"With regard to potential radiological impacts on the environment and human health, analyses demonstrate that appropriate measures to prevent occurrence of potentially harmful impacts or mitigate their consequences can be implemented using existing technology at reasonable costs"
"There is broad scientific and technical consensus that disposal of high-level, long-lived radioactive waste in deep geologic formations is, at the state of today’s knowledge, considered an appropriate and safe means of isolating it from the biosphere for very long time scales."
"Provided that all industrial activities in the nuclear fuel cycle comply with regulatory frameworks and related Technical Screening Criteria, measures to control and prevent potentially harmful impacts on human health and the environment are in place to ensure very low impact."
Also: "Nuclear energy has very low NOx (nitrous oxides), SO2 (sulphur dioxide), PM (particulate matter) and NMVOC (non-methane volatile organic compounds) emissions. The values are comparable to or better than the corresponding emissions from the solar PV and wind energy chains."
With regard to acidification, eutrophication, water eco-toxicity, ozone depletion and photochemical oxidants, JRC found nuclear energy comparable to or better than solar PV and wind. "Land occupation of nuclear energy generation is significantly smaller than wind or solar PV."
Where the JRC urged caution was over the need to manage thermal pollution of freshwater bodies and water consumption: "very low for once-through cooling, using recirculation cooling, but evaporative cooling towers or pond cooling usually consume a significant amount of water."
On ionising radiation, the JRC found "The average annual exposure to a member of the public, due to effects attributable to nuclear energy based electricity production is about 0.2 mSv, ten thousand times less than the average annual dose due to natural background radiation."
This is pretty clear: "According to Life Cycle Impact Analysis studies analysed, the total impact on human health of both the radiological and non-radiological emissions from the #nuclear energy chain are comparable with the human health impact from offshore wind energy."
On accident risk, current Western Gen II nuclear plants have a fatality rate much smaller than that of any form of fossil fuel-based electricity technology, "comparable with hydropower in OECD countries and wind power (only solar power has significantly lower fatality rate)."
After Chernobyl, international and national efforts focused on plant designs that meet enhanced requirements for severe accident prevention and mitigation. "Fatality rates characterizing state-of-the art Gen III NPPs are the lowest of all electricity generation technologies."
What should happen following the JRC report is not just that #nuclear power must be included in the EU Sustainable Finance Taxonomy, but Belgium, Germany, Spain and Switzerland must put on hold their early nuclear shut-downs, which are climate crimes with no basis in science.
Now, please note: NONE OF THIS is an argument that building new nuclear plants makes economic sense. That is up to investors and policy-makers to decide. If you don't like nuclear power, that's fine. Just don't pretend it cannot safely produce large volumes of low-carbon power.
And finally, I really suggest you read the JRC report. It is a historic document, released during a historic week in a historic year. Happy Easter, Nuclear is Risen!
The European Union’s plans for sustainable finance have run into trouble. As part of their Green Deal which was launched in December 2019, European leaders want to draw up a taxonomy of environmentally friendly activities. The idea is to answer a problem at the heart of sustainable finance: which activities are green and which are not?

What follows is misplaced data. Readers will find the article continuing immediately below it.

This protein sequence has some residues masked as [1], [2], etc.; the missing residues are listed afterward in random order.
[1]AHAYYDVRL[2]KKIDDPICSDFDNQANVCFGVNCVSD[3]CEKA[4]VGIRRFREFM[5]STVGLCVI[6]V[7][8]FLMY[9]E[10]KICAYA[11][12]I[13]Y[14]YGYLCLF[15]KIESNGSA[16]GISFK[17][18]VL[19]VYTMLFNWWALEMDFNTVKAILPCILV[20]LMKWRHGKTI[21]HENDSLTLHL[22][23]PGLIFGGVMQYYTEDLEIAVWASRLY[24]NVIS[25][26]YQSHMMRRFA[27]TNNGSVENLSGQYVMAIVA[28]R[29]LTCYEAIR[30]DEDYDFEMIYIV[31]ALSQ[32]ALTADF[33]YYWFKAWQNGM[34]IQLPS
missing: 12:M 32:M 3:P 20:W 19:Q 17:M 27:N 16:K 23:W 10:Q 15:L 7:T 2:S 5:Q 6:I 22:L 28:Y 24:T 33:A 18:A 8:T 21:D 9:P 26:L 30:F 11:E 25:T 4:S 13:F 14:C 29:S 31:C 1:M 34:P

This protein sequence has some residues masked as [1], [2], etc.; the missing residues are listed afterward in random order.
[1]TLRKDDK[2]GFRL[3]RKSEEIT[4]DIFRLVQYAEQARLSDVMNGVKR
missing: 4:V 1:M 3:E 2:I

In the first step a panel of experts assigned green metrics and thresholds to high-emitting economic activities. Car transport, for example, will be judged by carbon dioxide emissions per vehicle kilometre. Cars that emit below a certain level will qualify as green; others will not. By 2023, big companies and investors will have to disclose what share of their revenues and their investments meet these standards. The car standard, for instance, will apply broadly, to carmakers, taxi services and vehicle-hire companies. The idea is that this will channel more investment into green activities and put a halt to greenwashing. The taxonomy may also guide other EU regulation. There were hopes that the 30% of the EU’s €1.8trn ($2.2trn) covid-relief stimulus allocated to climate-friendly investments would follow the taxonomy’s definition of green.
A handful of other countries and regions have similar classifications, including China. Plenty of others, such as Canada and Mexico, are considering developing their own. But many hold high hopes for Europe’s taxonomy. They think it could be adopted as a template around the world. Other types of European rules, such as those pertaining to data privacy and to chemical safety, have spread beyond the EU’s borders. If that happens with green rules too, the EU’s taxonomy could reshape financial flows and accelerate the energy transition.
But the European Commission is struggling to pin down the details. This week it is due to publish a new version of the taxonomy, following a first draft in March 2020. But some contentious decisions look likely to be delayed. Documents leaked to the press suggest that the commission may not decide until later this year how to classify natural gas and nuclear power.
The cause of the delay is lobbying. Several countries, such as Poland and Bulgaria, are objecting to the first draft’s classification of gas-power plants as not sustainable. Other member states, including France and the Czech Republic, are also pushing for the taxonomy to recognise nuclear as sustainable. Meanwhile, many financial firms are pressing for the disclosure rules to be watered down. InfluenceMap, a non-profit group, found that many asset managers and banks that have made statements supporting the taxonomy nevertheless remain members of trade groups that lobby against it.
This highlights one of the problems with green classification systems. Interest groups will inevitably, and in some cases reasonably, push for favourable changes to the thresholds. This problem will become more prevalent as the corporate world grapples with decarbonisation. One solution is to have a variety of definitions of green, reducing the incentive to lobby. Mark Carney, a former governor of the Bank of England, has argued for such a “fifty shades of green” approach. Another approach is to scrap the classification system altogether and require far greater disclosure from corporations and financial firms on green metrics. Investors can then make up their own minds on what counts as sustainable.
If the decision is delayed, it is not clear that finding a consensus will be any easier later on. Debates about the role of these power sources in decarbonisation have been bubbling away for decades. The commission will ultimately have to upset some member states. And in doing so it will have to balance scientific rigour with political pragmatism. That will be a tricky balance to strike.